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Atari History :: Chapter 9 - Playing the game

What did Atari do with the ageing 7800 series and it's clever XEGS games system, which was a 65XE redesigned with an add-on keyboard?  Although Atari Corp was primarily a Computer company after 1985, it dipped it's toes into the gaming market a number of times both for revenue and market share requirements, but most importantly, because Sega and Nintendo were chipping away at it's forgotten market dominance - and Atari didn't like it (especially as both companies were now making lot's of money at Atari's expense!)

Although Atari lost much ground to Sega and Nintendo from 1986, it did try and take it back.   The problem perhaps was one of resources, as it was busy manufacturing and marketing home computers - it took some time for Atari to wake up and realise that consumers were playing games again after 1984, and so it slowly fought a half-hearted battle against Sega and Nintendo in the gaming market once more.

Ironically, it was Nintendo who came to the Tramiels in 1985 looking for Atari to manufacture and market it's own 8-Bit games console, which Atari quickly dismissed, having no need for a games machine - Atari was a computer company first and foremost under the Tramiels.  While Atari was pushing it's computer line (for reasons of survival as well as market share), the great video games crash of 1984 was now part of history, as Nintendo launched it's 8-Bit console in the U.S. market - simply called the Nintendo Entertainment System (NES), it was an instant success!

In late 1986, after already dusting down the 2600Jr. from the engineering shelf - Atari looked at inventory of a console called the 7800, which was just canned in the first month when the Tramiels took over at the new Atari from Warner.  With not enough units previously manufactured sitting in a warehouse, the Tramiels repackaged the 7800 ProSystem, and made as many as they could for Christmas 1986 - they sold out completely, as did stock of the 2600Jr.  As good as this news was, the 7800 was over 3 and a half years old, and the NES and Sega Megadrive where much more advanced - soon, the 7800 was seen for what it was, an "old" video game system.

Even the XEGS System, with it's large back catalogue of 8-Bit game cartridges, and some newly released titles ported from floppy-disk, such as Star Raiders II, did nothing to stop the sales of SEGA and Nintendo.   Even the addition of a keyboard, allowing the system to be used as a computer wasn't enough to lift sales - and 8-bit computer technology (selling as the 65XE and 130XE) was becoming tired beside the new 16-bit computers now on the market.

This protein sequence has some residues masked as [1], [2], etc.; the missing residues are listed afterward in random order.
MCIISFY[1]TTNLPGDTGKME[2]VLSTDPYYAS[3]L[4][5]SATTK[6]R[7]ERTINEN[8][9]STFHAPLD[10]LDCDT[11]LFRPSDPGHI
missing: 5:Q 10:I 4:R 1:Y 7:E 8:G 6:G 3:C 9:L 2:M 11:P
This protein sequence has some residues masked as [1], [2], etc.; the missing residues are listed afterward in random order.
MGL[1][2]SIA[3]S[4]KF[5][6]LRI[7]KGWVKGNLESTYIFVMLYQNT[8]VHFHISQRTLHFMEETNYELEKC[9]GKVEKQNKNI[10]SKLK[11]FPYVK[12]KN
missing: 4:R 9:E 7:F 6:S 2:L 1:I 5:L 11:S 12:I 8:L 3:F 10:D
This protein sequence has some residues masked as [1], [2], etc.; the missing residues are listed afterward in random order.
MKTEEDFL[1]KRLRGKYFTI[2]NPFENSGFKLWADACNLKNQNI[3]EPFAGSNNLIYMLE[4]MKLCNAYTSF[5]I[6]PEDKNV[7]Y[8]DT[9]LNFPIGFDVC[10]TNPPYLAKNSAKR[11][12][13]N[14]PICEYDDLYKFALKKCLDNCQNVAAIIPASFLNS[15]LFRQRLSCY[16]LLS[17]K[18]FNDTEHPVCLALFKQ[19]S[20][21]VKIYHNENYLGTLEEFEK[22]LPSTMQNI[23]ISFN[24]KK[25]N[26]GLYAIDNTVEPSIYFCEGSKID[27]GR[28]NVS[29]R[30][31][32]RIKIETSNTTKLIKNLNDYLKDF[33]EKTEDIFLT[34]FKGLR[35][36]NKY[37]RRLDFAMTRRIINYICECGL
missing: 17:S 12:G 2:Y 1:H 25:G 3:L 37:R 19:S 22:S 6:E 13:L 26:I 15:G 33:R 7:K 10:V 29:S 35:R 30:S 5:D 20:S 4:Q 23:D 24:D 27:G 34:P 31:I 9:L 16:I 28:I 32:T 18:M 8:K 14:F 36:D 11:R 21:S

This seemed like Atari under the Tramiels' would soon ditch the video games market again, but for unknown reasons, the 2600Jr. (which was still selling strong, especially in Asia) and the 7800 were continuing to be manufactured and shipped to dealers world-wide.  As for support of these systems, the 2600Jr.'s software support slowed dramatically each year as software houses moved over to support the new video games systems on the block.  The 7800 had a pitiful catalogue of games released by Atari, sometimes it seemed begrudgingly that Atari actually released titles for the system at all!

Marketing support was non-existent in comparison with Sega and Nintendo for the two ageing games systems, and so it was again, Atari slowly moved resources to it's cash cow, the ST and TT line of computers.

By 1989, Atari wasn't any threat to Sega or Nintendo - who had the video games market to themselves.  A member of the Tramiel family, who seemed hell-bent on "killing Nintendo" (and any other manufacturer who was a threat!), shocked the games industry at the 1989 CES Show in Chicago.  Sam Tramiel unveiled to the world, a portable video games unit, which was backlit-LCD-colour!   Even Nintendo sighed a gasp, Atari had launched a real killer video games machine - called the Lynx!


 1972 - the birth of Atari
 The world goes Pong crazy
 Launch of the VCS
 Atari grows up
 Just before the crash...
 1984 - The crash
 The new Atari Corporation
 Computer wars
 Playing the game
 Survival of the fittest
 Let's play games again
 1996 - Game over

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